This week, the weekly newspaper, Famille Chrétienne has dedicated its main feature to Professor Jérôme Lejeune who, 20 years after his death, "has encouraged successors across the globe".
His discovery of the cause of Down syndrome as a chromosomal anomaly, won him international accolade. In the spring of 1958, at the age of 31, he discovered the presence of an extra chromosome in a patient’s karyotype. He received numerous scientific awards for this discovery, including the Kennedy Prize in 1962.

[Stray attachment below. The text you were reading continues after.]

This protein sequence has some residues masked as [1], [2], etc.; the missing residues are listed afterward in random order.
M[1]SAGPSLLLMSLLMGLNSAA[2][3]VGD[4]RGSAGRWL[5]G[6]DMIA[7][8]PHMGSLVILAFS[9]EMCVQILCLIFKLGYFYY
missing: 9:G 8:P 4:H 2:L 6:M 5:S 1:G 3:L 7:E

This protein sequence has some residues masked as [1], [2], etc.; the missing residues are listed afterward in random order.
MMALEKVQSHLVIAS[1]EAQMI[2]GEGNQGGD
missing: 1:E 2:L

Later on, his discovery would be used for prenatal screening leading to the massive abortion of children with Down syndrome. Professor Lejeune was "horrified" by this and always said that "medicine was going mad if it attacked the patient instead of combating the disease. You must always be on the patient’s side – and I mean, always”.
"In cases where many were happy to practice the technique, he practised medicine". His successor as Head of the Necker Genetics Department, Arnold Munnich, recognised Professor Lejeune’s commitment "to help families as much as possible" and the "extremely humane" way in which he treated patients.